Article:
“When I started looking at running apparel, everything looked exactly the same,” says Matt Taylor. “If you went into a running store and took the brand logos off all the T-shirts, you’d have absolutely no idea what belonged to what brand.”
Taylor is the founder and CEO of Tracksmith, which was established in 2014 as the purveyor of running kit that is classic and low key, yet instantly recognisable. The company eschews the eye-watering shades of the big brands – acid yellow, vomit green, sickly pink – for more muted shades and timeless styles, with the same palette for men and women. And while the likes of Nike and Adidas will always dominate market share, smaller premium brands with their own distinct ethos have started to make headway: Tracksmith and Oiselle in the US, Soar and Iffley Road in the UK.
One thing these brands have in common is that they seem to “get” running in a way that the big brands, with their huge markets, multiple sports and obsession with fitness influencers, don’t. Their messages are pitched at the enthusiastic regular, perhaps a club runner – certainly someone interested in performance as well as participation. Though if you follow Tracksmith on social media, you could be forgiven for thinking that everyone who works for the company is ridiculously hardcore. Last month, the manager of its Trackhouse store in Boston, Louis Serafini, ran a sub-four-minute mile. Eric Ashe, the head of logistics, is a 2hr 17min marathon runner.
Is running, I ask, obligatory for Tracksmith employees? Taylor laughs. “Culturally, there are a lot of nuances in our sport that are important to understand. They can be learned but it does help if you come from that background.” (Taylor himself ran track in college.)
“The athletes we use in all our marketing are, for want of a better word, sub-elite,” Taylor says. “They aren’t professional and they don’t have contracts with other brands, but they are competing at a high level. All of them work full-time jobs and it’s a hobby – a passion, not a profession.” Some of these athletes have even gone on to work for the company directly.
Until relatively recently, the market for premium running brands was small and faced a backlash from purists who viewed (many still do) paying £50 for leggings as insane, possibly even borderline insulting. Yet where cycling led – with brands such as Rapha going mainstream – running was always bound to follow.
“My theory on this,” says Taylor, “is that footwear has always led the industry. And if you look at the price points of shoes over the last 10-15 years, the upper limit of what the market will bear, it’s just gone crazy. Not too long ago, if a shoe was $100, it would be like, “Wow, a hundred dollars for a shoe!”. And now that’s pretty much the entry point, with $150 or $175 the new norm. So what we always assumed was that apparel would follow. Now, that is happening: if you walk into a Nike store they have shorts or a tank top for $80. There’s always been this idea that runners are cheap, but I don’t think that’s a fair assessment.”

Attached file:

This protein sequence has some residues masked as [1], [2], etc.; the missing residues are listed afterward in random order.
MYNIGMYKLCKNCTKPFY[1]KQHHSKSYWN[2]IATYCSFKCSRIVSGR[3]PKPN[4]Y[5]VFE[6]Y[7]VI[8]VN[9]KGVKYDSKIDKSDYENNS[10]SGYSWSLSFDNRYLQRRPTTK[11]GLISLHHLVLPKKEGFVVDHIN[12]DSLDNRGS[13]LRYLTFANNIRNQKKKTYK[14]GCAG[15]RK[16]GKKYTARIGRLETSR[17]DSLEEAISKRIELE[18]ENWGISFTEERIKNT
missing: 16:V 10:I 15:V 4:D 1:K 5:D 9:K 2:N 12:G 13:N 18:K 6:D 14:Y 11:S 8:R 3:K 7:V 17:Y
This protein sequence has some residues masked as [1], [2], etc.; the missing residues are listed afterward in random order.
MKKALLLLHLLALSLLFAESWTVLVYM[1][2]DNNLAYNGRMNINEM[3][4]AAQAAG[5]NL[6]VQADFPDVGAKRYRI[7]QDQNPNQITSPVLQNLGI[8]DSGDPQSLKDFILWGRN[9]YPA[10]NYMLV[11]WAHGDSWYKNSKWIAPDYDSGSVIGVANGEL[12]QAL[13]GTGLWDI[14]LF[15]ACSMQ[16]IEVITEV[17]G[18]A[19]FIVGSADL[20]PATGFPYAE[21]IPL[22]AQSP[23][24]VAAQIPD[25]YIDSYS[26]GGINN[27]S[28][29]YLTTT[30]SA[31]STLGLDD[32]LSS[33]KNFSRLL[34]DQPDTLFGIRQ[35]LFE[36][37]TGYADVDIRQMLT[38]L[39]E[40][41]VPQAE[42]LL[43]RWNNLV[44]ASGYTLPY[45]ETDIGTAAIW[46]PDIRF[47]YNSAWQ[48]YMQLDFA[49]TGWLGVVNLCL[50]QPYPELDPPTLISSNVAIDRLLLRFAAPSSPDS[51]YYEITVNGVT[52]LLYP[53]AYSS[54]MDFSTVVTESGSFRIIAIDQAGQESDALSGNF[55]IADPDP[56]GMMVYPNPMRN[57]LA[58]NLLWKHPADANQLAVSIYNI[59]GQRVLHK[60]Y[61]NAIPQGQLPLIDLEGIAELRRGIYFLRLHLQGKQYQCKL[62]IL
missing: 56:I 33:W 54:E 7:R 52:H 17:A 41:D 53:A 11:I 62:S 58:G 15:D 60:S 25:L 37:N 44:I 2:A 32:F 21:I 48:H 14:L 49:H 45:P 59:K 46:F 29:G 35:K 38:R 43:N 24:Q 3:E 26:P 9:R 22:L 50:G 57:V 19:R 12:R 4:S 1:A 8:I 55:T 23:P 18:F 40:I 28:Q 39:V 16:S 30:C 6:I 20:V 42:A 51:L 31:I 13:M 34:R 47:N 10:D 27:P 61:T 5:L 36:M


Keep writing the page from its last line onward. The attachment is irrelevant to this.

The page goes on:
Indeed, though running can be a cheap sport, there are nevertheless plenty of runners with disposable incomes. But I ask Taylor about the resistance I constantly see to anything perceived as expensive in running – the “all you need is a cheap pair of Green Flash” school of thought.
“We make so many of those choices in our everyday lives,” Taylor says. ”If you applied that to everything, everyone would drive the worst car, drink the cheapest coffee. No one would go to yoga classes, they’d do it at home in their living room. People indulge in the things they care about. And lots of people care about running.”
Tracksmith’s collections are indeed inspired by people who cared about running. The sash design on its best-selling vest comes from those worn at Cornell University in the late 19th century, when athletes who scored points in the league championship earned a satin sash sewn over their singlets. And the Boston marathon – the world’s oldest annual marathon – is at the heart of what the company does. It was based at the halfway point of the course and is now very near the finish line, and produces kit for the race each year. However, in 2018, it has been expanding to include ranges for other races, including a kit for the Tokyo marathon and now one for London.
“We do have a big customer base in the UK and Japan,” says Taylor. “And of course the World Marathon Majors are a moment in time where a lot of people in our sport are paying attention. For London we have created a small capsule collection. We’ve found inspiration can be really simple – in this case it’s the colours of the union jack. It’s a way for us to celebrate one of these major events in our sport. And of course we love the history: few people in the US know this, but London was the birthplace of the 26.2 distance. I love those stories and its fun to dig them up.”